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A hitch in the plan

When mobile home parks start selling spots, many rent control rules hit the road.

October 15, 2006|Gayle Pollard-Terry | Times Staff Writer

COLONY COVE Mobile Estates resembles a quaint village with its narrow lanes and pastel homes, including some with porches and attached garages. There are ficus, twisted juniper, Italian cypress, eucalyptus, palm, pine, jacaranda, lemon, orange, gardenia and bird of paradise.

The seniors-only park in Carson has more than 400 spaces, and residents pay about $400 monthly for renting the land on which their manufactured homes sit, plus access to a clubhouse, pool, hot tub, gym and picnic area. Most own their two- and three-bedroom homes, but all lease the land beneath them.

Now, the mobile home development could "go condo." No, owner James F. Goldstein isn't evicting elderly residents to put up new condominium buildings. Everyone is welcome to stay in the mobile homes already on the property. They will have the choice of buying the piece of land beneath them or continuing to rent. But the plan is not without controversy. The moment that even one owner buys the pad on which his or her home sits, the complex will no longer be governed by local rent control.

Goldstein's lawyers, however, point to state protections that would keep the rent from ballooning for low-income residents. They also explain that some buyers who qualify for various homeowner programs would pay less for a mortgage than they are paying to rent.

As park residents contemplate their future, they want real numbers. None are available.

Under state law, the sales price can't be set until the process is much further along. But L. Sue Loftin, a Goldstein attorney, provided one example when she recently addressed a packed meeting of residents. At a Palm Springs mobile home park that Goldstein converted from rental to resident ownership three years ago, she said, spaces sell today for $129,000 to $169,000, based on size and location of the lot.

Conversions of mobile home parks are taking place across the country. The process changes the form of ownership and the legal description of the property, which is subdivided into individual parcels, but it doesn't change the use.

Although no organization tracks how widespread the trend is, Richard Close, another lawyer representing Goldstein, is working on 18 conversions for owners across Southern California.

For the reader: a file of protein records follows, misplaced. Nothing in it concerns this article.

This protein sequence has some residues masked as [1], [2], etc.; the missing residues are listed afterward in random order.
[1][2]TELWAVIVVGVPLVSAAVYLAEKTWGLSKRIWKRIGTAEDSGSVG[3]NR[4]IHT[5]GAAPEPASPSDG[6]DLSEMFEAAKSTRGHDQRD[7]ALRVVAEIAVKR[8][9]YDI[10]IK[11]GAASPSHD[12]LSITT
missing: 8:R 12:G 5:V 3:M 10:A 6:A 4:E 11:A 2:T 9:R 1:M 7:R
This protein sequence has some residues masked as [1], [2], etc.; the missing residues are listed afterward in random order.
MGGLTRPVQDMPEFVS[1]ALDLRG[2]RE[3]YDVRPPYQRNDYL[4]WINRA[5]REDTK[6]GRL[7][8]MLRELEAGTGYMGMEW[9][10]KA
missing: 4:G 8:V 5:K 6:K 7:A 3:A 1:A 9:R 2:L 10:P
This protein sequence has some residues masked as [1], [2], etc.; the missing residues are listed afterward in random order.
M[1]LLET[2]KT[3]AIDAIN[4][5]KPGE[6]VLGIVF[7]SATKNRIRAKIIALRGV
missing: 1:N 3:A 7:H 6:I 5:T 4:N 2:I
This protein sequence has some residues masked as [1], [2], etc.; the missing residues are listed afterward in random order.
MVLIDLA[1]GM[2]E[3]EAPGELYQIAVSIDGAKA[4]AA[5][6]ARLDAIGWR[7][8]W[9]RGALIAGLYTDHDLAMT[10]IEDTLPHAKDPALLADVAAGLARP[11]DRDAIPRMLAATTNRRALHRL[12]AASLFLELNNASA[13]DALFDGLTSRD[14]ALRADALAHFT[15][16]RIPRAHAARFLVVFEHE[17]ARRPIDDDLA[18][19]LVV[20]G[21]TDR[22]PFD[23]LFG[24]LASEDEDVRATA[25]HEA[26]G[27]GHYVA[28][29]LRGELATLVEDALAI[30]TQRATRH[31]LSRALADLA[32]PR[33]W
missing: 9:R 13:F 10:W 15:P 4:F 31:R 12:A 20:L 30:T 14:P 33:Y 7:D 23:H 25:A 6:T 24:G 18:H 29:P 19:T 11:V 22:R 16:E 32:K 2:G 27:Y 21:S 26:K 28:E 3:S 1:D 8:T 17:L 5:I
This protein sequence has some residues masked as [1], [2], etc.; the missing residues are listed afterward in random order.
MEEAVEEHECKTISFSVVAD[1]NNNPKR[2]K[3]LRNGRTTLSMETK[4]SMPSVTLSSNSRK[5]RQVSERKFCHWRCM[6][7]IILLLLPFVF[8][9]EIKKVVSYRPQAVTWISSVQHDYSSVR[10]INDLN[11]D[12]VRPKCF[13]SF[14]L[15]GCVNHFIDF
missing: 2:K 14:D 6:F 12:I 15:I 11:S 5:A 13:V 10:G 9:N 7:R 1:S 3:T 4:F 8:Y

Tenant groups and nonprofits also initiate these conversions.

"It's one thing if the residents of the park favor converting ... so they can buy their lots and preserve affordable housing. But when park ownership initiates such a conversion, it's usually done to maximize their profit," said Maurice Priest, president of the nonprofit housing corporation Resident-Owned Parks Inc., based in Sacramento. "It's one way to break out from local rent control."

Park owners, of course, see things differently.

Goldstein declines interviews about his business dealings, according to Close, so the attorney explained the benefits.

"When park owners convert," he said, "they can sell some units and retain for future appreciation units that residents do not want to buy." The lawyer said residents benefit because they own the land rather than rent, they control and manage the park through a homeowners association after a majority of the units have been sold and they, instead of the park's proprietor, gain the future appreciation of the land.

A kind of a condo

If Goldstein's application to convert the park is approved by the state Department of Real Estate, he can sell what will be known as single-family manufactured-housing condominium units -- basically the individual parcel on which the home sits and a proportional share of the common areas and amenities. If tenants do not buy, he will continue to own the lots and their fractional shares of the common areas.

Because the land is included in the purchase, mobile home condominium units qualify for mainstream mortgage financing and are assessed county real estate property taxes. Without the land, lenders generally finance mobile homes with personal property loans that carry higher interest rates. Owners of manufactured homes who rent space typically pay personal property taxes or, if they purchased before July 1, 1980, state vehicle license fees.

A pioneer of owner conversions, Goldstein applied in 1993 to change the 377-unit Palm Springs mobile home park El Dorado Country Club Estates despite significant resident opposition. The city of Palm Springs attached conditions to the conversion, which would have required him to continue local rent control until escrow closed on at least 120 units, to hire a specific appraiser to determine the sales price and to provide financial assistance to all residents to help them purchase the lots, according to 2002 court documents.

Goldstein's lawyers, including Close, successfully argued that the city lacked the authority to impose the conditions. The first lot was sold at El Dorado in 2003.

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